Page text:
“It’s just a reminder that we’re here,” Brendan Burke said, as the crowd marched past the New York Stock Exchange. “It’s an opportunity to remind Wall Street that we aren’t going anywhere.”

In several respects, the march on Saturday was similar to the inaugural one. The crowd was on the small side but spirited and marched past the bronze sculpture of a bull at Bowling Green, which had served as a mustering spot for the first march. The marchers were accompanied by police officers on foot and on scooters who at one point blocked access to Wall Street, just as they did on Sept. 17.

And, as they did that day, the marchers made sudden turns that appeared to surprise the police and walked along Wall Street for at least a brief time.

At one point, several demonstrators stood on the steep steps of Federal Hall and chanted: “1-2-3-4, I declare class war.”

Later, members of the group ignored directives from the police to remain on sidewalks and flowed onto parts of Exchange Place and Beaver Street. Later, on Broad Street, a deputy inspector turned to a sergeant and said: “We got to start collaring some.”

For the next 30 minutes or so, things remained calm as marchers stuck to the sidewalks and entered Zuccotti Park.

But then, just after 2 p.m., police officers began telling a large group of protesters that they could not stand on the sidewalk on a stretch of Liberty Street. Officers pushed the crowd until more than 100 protesters on the sidewalk were pressed against a wall that borders the park.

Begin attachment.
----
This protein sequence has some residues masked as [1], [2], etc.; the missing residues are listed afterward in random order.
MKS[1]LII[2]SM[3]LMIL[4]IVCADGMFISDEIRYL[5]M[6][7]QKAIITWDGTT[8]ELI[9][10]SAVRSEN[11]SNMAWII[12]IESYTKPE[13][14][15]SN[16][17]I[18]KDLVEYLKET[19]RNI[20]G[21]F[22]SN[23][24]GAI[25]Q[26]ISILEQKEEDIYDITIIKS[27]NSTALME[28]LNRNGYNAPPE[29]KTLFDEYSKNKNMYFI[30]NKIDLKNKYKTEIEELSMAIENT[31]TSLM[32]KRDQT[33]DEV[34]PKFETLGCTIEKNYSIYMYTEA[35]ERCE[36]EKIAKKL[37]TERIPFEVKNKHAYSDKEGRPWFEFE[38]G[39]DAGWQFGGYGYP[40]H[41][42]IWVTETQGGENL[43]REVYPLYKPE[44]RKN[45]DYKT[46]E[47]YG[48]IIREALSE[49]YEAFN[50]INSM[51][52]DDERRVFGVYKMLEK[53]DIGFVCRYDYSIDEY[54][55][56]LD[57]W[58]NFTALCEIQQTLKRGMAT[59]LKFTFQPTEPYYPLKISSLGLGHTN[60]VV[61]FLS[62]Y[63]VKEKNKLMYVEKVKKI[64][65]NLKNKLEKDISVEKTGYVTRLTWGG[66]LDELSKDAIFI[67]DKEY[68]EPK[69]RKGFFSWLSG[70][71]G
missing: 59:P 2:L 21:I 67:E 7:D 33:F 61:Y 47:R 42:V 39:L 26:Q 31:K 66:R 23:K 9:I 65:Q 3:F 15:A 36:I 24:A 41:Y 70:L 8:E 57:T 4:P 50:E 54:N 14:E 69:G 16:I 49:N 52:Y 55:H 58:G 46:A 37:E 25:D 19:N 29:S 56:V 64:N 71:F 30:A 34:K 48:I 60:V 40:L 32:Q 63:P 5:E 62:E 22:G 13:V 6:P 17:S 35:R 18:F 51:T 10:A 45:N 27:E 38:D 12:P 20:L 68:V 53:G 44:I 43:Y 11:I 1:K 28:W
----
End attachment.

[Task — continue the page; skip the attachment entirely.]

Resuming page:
Then the police began grabbing and arresting people, taking into custody at least half a dozen. Officers surged into the crowd, dragging protesters toward the street, as people yelled objections.

“They were grabbing people randomly,” Zachary Kamel said, adding that his girlfriend, Lauren DiGoia, had been arrested while dancing on the sidewalk.

One sergeant grabbed a woman wearing a green shirt by the bottom of her throat and shoved her head against the hood of a car. A moment later, another officer approached and forcefully pressed her head against the car before placing her into the back of a police truck.

Over the next few hours, protesters conducted meetings inside Zuccotti Park and held a dance party fueled by a saxophone and a battery of drums. Sporadic moments of tension also arose.

At one point, the police arrested a handful of protesters on Cedar Street near Trinity Place. A few moments later, near Cedar Street and Broadway, a police captain pushed a man by the shoulders for almost a block, then released him when a crowd loudly demanded to know whether the man was under arrest.

The man, Charlie Gonzalez, 31, said that the captain had told him he was not permitted to stand on the sidewalk.

About an hour later, the same captain pushed another man several hundred feet east down Cedar Street, about a block from Zuccotti Park, and briefly detained him there.

That man, Yoni Miller, 19, said he was counting officers standing in rows near Broadway when the captain forced him to walk around a corner onto Cedar Street, then asked him if he was a terrorist or was planning any crimes.